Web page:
With a face of snow and flowers resembling hers he sought.
So he went to the West Hall's gate of gold and knocked at the jasper door
And asked a girl, called Morsel-of-Jade, to tell The Doubly- Perfect.
And the lady, at news of an envoy from the Emperor of China,
Was startled out of dreams in her nine-flowered, canopy.
She pushed aside her pillow, dressed, shook away sleep,
And opened the pearly shade and then the silver screen.
Her cloudy hair-dress hung on one side because of her great haste,
And her flower-cap was loose when she came along the terrace,
While a light wind filled her cloak and fluttered with her motion
As though she danced The Rainbow Skirt and the Feathered Coat.
And the tear-drops drifting down her sad white face
Were like a rain in spring on the blossom of the pear.
But love glowed deep within her eyes when she bade him thank her liege,
Whose form and voice had been strange to her ever since their parting --
Since happiness had ended at the Court of the Bright Sun,
And moons and dawns had become long in Fairy-Mountain Palace.
But when she turned her face and looked down toward the earth
And tried to see the capital, there were only fog and dust.
So she took out, with emotion, the pledges he had given
And, through his envoy, sent him back a shell box and gold hairpin,
But kept one branch of the hairpin and one side of the box,
Breaking the gold of the hairpin, breaking the shell of the box;
"Our souls belong together," she said, " like this gold and this shell --
Somewhere, sometime, on earth or in heaven, we shall surely
And she sent him, by his messenger, a sentence reminding him
Of vows which had been known only to their two hearts:
"On the seventh day of the Seventh-month, in the Palace of Long Life,
We told each other secretly in the quiet midnight world
That we wished to fly in heaven, two birds with the wings of one,
And to grow together on the earth, two branches of one tree."
Earth endures, heaven endures; some time both shall end,
While this unending sorrow goes on and on for ever.

READ THIS POEM IN OTHER LANGUAGES
COMMENTS OF THE POEM
Susan Williams 16 January 2016

Yang Guifei (719—56) was a famously beautiful concubine during the Tang dynasty (618-906) . She was the concubine of the Tang emperor Xuanzong [685-762) . Of humble origins, she is said to have won the favor and passion of the emperor to the extent that he eventually began to neglect state affairs. She adopted An Lu-shan, a general of Turkic origin, as her son and helped him win power at court. A power struggle over control of the central government between An Lu-shan and Yang’s brother led to An’s rebellion in 755. Fleeing the capital before the rebels captured it, angry royal guards, who blamed Yang Guifei and her brother for the rebellion, forced Xuanzong to order their execution. The emperor soon abdicated.Yang Guifei’s story and her tragic end have been a favorite theme for Chinese poets and writers. http: //www.princeton.edu/~caddeau/A21/YangGuifei.html][ It is said that he wrote his poems in a deliberately plain style which may be so but I found them very rich in ornamental description and lush in sensual passages but not, I agree, hard to read. Legend has it that he read his poems out loud to an elderly peasant woman and if she didn't understand a line he would change it. There are some enchanting dramatic and musical productions of this poem on youtube that last anywhere from twenty minutes to an hour.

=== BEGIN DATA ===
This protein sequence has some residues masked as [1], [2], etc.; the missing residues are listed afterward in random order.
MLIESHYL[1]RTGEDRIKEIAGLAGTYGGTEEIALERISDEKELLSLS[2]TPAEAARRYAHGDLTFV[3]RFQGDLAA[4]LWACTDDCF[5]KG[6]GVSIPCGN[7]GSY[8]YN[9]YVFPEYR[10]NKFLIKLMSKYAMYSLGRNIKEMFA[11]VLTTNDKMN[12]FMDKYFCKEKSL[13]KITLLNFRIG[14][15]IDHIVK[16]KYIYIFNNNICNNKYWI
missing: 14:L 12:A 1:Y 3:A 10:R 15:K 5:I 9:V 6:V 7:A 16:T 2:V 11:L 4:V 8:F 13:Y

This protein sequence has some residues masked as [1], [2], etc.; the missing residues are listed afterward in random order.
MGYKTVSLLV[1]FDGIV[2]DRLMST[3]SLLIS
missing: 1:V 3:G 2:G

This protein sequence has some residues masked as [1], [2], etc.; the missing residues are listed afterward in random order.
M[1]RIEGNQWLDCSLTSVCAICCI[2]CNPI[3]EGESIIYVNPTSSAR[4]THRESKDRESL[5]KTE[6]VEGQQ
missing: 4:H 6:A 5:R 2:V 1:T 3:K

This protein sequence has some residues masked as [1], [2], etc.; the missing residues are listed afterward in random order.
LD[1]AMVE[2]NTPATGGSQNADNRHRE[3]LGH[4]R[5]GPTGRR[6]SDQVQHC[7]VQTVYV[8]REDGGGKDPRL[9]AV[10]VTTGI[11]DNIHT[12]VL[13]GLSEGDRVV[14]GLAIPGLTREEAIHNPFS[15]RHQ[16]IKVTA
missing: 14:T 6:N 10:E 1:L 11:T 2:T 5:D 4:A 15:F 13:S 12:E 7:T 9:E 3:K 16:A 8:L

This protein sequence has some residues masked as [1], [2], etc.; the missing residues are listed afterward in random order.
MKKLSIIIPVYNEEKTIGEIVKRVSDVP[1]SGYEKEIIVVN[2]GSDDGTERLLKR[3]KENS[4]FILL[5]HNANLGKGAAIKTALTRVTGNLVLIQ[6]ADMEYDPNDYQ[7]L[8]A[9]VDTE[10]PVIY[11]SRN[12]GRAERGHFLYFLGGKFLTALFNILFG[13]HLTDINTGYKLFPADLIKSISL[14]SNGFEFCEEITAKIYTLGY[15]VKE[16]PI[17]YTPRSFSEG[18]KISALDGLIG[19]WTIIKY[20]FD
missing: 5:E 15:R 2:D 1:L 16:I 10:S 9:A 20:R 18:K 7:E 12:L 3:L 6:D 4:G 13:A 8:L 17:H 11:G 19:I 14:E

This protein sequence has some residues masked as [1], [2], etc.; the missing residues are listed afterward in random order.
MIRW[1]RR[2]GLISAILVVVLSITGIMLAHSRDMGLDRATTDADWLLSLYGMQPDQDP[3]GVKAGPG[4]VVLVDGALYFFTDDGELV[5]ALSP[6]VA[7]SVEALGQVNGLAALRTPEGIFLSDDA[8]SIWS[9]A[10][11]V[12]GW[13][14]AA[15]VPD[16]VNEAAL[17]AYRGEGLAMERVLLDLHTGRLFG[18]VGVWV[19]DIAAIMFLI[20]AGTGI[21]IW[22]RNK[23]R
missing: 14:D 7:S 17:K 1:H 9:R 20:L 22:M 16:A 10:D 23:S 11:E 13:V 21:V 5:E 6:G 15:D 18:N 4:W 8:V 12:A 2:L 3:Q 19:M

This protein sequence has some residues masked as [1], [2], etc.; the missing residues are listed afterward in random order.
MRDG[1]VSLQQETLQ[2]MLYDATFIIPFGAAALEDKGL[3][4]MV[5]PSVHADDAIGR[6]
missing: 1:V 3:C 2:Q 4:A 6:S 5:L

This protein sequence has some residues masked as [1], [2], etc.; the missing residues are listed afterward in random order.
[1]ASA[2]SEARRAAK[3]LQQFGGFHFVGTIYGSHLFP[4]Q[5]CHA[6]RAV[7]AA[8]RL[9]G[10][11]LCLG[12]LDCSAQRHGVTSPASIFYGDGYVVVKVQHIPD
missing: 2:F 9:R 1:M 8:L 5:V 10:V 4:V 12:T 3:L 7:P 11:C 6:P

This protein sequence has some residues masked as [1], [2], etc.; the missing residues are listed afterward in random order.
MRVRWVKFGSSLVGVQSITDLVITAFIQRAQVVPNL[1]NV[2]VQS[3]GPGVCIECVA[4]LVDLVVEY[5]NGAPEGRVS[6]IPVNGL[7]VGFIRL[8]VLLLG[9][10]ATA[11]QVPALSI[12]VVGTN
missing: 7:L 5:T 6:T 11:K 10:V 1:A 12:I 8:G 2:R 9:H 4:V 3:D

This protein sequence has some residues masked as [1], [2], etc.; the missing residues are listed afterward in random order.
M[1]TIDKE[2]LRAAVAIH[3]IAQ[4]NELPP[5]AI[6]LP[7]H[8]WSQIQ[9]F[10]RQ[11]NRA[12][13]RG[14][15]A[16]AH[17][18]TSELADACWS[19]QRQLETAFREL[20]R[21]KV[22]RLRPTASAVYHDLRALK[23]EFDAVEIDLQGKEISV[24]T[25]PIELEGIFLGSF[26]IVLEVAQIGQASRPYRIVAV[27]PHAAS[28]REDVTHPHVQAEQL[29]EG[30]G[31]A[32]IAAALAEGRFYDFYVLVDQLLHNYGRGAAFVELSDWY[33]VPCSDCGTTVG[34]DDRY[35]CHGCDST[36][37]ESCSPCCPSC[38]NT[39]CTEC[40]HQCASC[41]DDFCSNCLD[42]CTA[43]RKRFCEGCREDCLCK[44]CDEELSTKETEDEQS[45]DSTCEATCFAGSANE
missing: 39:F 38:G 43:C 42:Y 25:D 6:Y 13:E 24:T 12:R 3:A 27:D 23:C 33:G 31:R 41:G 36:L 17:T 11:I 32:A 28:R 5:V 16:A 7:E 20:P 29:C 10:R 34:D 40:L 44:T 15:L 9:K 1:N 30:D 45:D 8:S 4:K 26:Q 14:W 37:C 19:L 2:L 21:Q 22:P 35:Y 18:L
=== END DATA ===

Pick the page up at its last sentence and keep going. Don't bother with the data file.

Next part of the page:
25 0 Reply
Kim Barney 16 January 2016

Thanks to Susan Williams for her informative comment. Enjoyable poem.

2 0 Reply
Kit Heart 10 June 2017

why is there no approbation on this no translator

1 0 Reply
Kit Heart 10 June 2017

I have one copy of this on my email from the past and as a person who has read translations of this and other chinese poems, often by waley as I assume this is I find it hard to fault what he did. The original can not be recontrived but the result is not without merit. I am glad this is here as my email copy is the only other I have. It is no where else on the web in this form

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Xing Hua 16 January 2016

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1 0 Reply
Kit Heart 15 January 2020

I think this translation was done by Witter Bynner from " Three hundred poems of the Tang dynasty"

0 0 Reply
Ross Curtin 28 April 2019

Beautiful - translation is unwieldy - but still powerful.

0 0 Reply
Keith McLennan 16 February 2019

A nice translation. The ninth line from the end presumably ends: " we shall surely meet again."

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Henry Tong 21 March 2018

One of the obstacles of the worldwide appreciation of Chinese poetry is that because of distinctive meters, rhymes, and symbolism, it is very hard to translate Yijing(??) (artistic conception) . I see it as part of my responsibility to really settle my mind for a better translation which expresses the utmost Chinese in Chinese poetry.

1 0 Reply
Henry Tong 21 March 2018

One of the obstacles of the worldwide appreciation of Chinese poetry is that because of distinctive meters, rhymes, and symbolism, it is very hard to translate Yijing(??) (artistic conception) . I see it as part of my responsibility to really settle my mind for a better translation which expresses the utmost Chinese in Chinese poetry.

0 0 Reply